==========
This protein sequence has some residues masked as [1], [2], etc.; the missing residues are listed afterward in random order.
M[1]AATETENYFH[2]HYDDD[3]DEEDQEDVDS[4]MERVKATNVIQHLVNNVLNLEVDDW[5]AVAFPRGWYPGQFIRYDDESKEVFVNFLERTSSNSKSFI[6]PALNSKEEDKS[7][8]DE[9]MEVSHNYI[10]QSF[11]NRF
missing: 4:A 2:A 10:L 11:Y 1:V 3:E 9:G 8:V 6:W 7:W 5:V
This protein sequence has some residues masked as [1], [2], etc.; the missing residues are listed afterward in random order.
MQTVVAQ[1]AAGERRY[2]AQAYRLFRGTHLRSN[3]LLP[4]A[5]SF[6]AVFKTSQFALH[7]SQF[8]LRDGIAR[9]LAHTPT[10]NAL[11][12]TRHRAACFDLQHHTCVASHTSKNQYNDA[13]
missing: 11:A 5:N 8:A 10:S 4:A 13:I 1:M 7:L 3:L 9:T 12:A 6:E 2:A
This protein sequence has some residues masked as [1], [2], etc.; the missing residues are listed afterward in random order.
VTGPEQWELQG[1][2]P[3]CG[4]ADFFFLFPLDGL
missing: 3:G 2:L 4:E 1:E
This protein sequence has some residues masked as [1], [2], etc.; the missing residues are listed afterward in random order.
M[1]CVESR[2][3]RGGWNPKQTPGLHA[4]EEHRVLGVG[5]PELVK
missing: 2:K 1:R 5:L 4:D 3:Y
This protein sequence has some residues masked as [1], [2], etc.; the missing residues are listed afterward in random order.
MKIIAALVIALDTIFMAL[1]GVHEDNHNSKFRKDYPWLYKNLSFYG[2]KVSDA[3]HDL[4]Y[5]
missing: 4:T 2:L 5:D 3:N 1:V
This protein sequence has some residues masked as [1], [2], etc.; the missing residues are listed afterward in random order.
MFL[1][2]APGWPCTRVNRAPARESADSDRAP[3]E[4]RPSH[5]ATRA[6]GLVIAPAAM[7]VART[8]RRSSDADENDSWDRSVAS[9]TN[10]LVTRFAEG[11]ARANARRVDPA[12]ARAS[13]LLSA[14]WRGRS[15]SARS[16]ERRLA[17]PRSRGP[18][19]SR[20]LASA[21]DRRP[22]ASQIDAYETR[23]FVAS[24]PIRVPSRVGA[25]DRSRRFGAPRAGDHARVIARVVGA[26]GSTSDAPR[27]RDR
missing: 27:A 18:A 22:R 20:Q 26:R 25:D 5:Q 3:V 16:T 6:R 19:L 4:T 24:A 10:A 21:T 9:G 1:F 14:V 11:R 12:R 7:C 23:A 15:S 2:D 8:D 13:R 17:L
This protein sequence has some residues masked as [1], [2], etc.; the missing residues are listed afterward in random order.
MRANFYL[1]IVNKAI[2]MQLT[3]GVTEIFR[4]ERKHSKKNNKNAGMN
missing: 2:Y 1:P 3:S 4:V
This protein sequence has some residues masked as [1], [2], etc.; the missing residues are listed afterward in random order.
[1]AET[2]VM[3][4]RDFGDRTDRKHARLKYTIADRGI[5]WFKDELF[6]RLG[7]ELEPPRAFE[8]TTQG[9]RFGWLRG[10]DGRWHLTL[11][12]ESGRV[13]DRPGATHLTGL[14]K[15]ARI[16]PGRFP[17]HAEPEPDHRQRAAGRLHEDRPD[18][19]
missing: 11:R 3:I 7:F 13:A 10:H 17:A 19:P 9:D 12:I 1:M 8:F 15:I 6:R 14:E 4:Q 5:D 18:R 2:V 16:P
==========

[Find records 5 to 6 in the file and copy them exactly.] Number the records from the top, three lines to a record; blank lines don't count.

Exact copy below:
This protein sequence has some residues masked as [1], [2], etc.; the missing residues are listed afterward in random order.
MKIIAALVIALDTIFMAL[1]GVHEDNHNSKFRKDYPWLYKNLSFYG[2]KVSDA[3]HDL[4]Y[5]
missing: 4:T 2:L 5:D 3:N 1:V
This protein sequence has some residues masked as [1], [2], etc.; the missing residues are listed afterward in random order.
MFL[1][2]APGWPCTRVNRAPARESADSDRAP[3]E[4]RPSH[5]ATRA[6]GLVIAPAAM[7]VART[8]RRSSDADENDSWDRSVAS[9]TN[10]LVTRFAEG[11]ARANARRVDPA[12]ARAS[13]LLSA[14]WRGRS[15]SARS[16]ERRLA[17]PRSRGP[18][19]SR[20]LASA[21]DRRP[22]ASQIDAYETR[23]FVAS[24]PIRVPSRVGA[25]DRSRRFGAPRAGDHARVIARVVGA[26]GSTSDAPR[27]RDR
missing: 27:A 18:A 22:R 20:Q 26:R 25:D 5:Q 3:V 16:T 6:R 19:L 4:T 24:A 10:A 21:T 9:G 1:F 14:V 11:R 12:R 7:C 23:A 15:S 2:D 8:D 13:R 17:L